After legends about Mithridates VI of Pontus, several books containing samples of various languages bore the title Mithridates and the practice of having underdoses of poison aiming to gain immunity is known as mithridatism.
This is a disambiguation page; that is, one that just points to other pages that might otherwise have the same name.
www.yourencyclopedia.net /Mithradates.html   (265 words)

  
 Mithridates I of Parthia - Wikipedia, the free encyclopedia   (Site not responding. Last check: 2007-09-29)
He was the son of Priapatius, King of Parthia (died 176 BC).
During his reign, the Parthians took Babylonia (144 BC), Media (141 BC) and Persia (139 BC), when Mithridates captured the Seleucid ruler Demetrius II of Syria.
Eastward Mithridates extended his control into Margiana, Aria and Bactria, thus completing Parthian control of the overland trade routes between east and west, the Silk Road and the Persian Royal Road.
www.info-en.com /index.php/Mithridates_I   (216 words)

  
 Mithridates III - TheBestLinks.com - Disambig, Mithridates III of Pontus, Mithridates III of Parthia, ...
Mithridates III - TheBestLinks.com - Disambig, Mithridates III of Pontus, Mithridates III of Parthia,...
Mithridates III, Disambig, Mithridates III of Pontus, Mithridates III of...
Mithridates III of Pontus (220 - 185 BC)
www.thebestlinks.com /Mithridates_III.html   (129 words)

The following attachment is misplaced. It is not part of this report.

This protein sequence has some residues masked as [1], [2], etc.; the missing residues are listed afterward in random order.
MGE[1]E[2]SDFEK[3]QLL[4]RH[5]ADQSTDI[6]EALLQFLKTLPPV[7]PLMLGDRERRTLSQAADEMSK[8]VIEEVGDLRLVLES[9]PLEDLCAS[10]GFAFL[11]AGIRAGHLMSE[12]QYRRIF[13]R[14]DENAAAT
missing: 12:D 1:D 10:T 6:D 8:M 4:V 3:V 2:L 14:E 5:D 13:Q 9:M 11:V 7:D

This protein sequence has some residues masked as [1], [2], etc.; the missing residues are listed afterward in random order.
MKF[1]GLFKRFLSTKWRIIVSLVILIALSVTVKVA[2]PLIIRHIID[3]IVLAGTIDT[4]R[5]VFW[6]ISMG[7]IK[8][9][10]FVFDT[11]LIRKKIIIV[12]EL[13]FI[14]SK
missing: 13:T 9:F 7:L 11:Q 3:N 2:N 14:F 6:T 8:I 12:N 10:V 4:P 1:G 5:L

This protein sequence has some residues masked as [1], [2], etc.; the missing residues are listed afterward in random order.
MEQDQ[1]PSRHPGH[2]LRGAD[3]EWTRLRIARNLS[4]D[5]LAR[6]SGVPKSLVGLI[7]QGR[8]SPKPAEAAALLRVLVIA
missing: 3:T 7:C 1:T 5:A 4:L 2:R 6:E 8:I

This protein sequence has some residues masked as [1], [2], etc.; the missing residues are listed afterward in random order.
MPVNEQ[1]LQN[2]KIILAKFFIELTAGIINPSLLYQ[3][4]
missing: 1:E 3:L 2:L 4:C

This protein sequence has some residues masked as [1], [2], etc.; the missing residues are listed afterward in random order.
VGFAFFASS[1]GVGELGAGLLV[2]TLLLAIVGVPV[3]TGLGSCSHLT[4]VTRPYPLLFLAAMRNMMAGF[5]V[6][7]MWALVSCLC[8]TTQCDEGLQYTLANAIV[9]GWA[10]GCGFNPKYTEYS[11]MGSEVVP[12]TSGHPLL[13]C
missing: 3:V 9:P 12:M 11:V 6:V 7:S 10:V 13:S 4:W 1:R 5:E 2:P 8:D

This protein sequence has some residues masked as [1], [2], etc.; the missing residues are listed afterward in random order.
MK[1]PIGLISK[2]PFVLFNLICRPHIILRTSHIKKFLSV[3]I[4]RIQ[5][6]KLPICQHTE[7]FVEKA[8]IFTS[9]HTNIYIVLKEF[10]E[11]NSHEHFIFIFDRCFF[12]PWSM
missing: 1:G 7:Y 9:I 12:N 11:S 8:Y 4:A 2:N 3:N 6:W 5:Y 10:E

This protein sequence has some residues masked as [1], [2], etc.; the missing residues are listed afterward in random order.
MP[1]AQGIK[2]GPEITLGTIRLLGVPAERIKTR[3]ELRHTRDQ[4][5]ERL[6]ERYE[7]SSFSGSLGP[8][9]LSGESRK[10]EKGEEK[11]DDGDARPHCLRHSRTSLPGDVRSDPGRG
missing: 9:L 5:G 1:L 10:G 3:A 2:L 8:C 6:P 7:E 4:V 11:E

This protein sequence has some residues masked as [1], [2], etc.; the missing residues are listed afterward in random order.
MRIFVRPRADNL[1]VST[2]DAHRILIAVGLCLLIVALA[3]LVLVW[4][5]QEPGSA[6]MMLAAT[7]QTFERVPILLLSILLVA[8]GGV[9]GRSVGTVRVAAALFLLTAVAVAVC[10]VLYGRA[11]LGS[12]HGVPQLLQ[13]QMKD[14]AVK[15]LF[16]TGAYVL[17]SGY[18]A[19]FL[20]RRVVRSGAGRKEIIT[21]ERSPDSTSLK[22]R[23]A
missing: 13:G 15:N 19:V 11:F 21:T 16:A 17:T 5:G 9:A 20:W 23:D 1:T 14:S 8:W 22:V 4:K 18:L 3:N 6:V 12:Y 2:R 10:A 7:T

Christian History Handbook: Ancient: Appendix III   (Site not responding. Last check: 2007-09-29)
Mithridates committed suicide in early 63 BC and Pharnaces promptly made peace with Pompey as a client king and retained the Bosporian Kingdom as well as the now smaller Pontic kingdom.
The affairs of Cleopatra III and Lathyros in South Syria are discussed elsewhere.
Cleopatra III died in 101 and the Ptolemy X Alexander I was killed in a Alexandrian riot in 87 BC.
www.sbuniv.edu /~hgallatin/ht3463aa03.html   (9844 words)

  
 generation 15 ('stamoudgrootouders')
Mithridates [Mithridata, Meherdates], king of Armenia circa 72 – 76, born circa 45, died circa 76, married:
Vologaeses I [Vologases, Valagash], (great-)king of Parthia 51 to 76/77, born 25, died 76 / 77, married:
Mithridates I Callinicus, king of Commagene circa 96–70/69, died -63, married:
www.mythopedia.info /ancestry-diadochi.htm   (1188 words)

  
 History of Iran: Parthian Empire
The end of this loosely organized empire came in 224 CE, when the last king was defeated by one of their vassals, the Persians of the Sassanid dynasty.
After the fall of the Achaemenid Empire, Parthia, northeastern Iran, was governed by the Seleucid kings: a Macedonian dynasty that ruled in the Asian territories of the former Persian Empire.
In the confusion, Parthia was overrun by the Parni, a nomad tribe from the Central-Asian steppe.
www.iranchamber.com /history/parthians/parthians.php   (1968 words)

  
 Fabricius Flavius/Parthia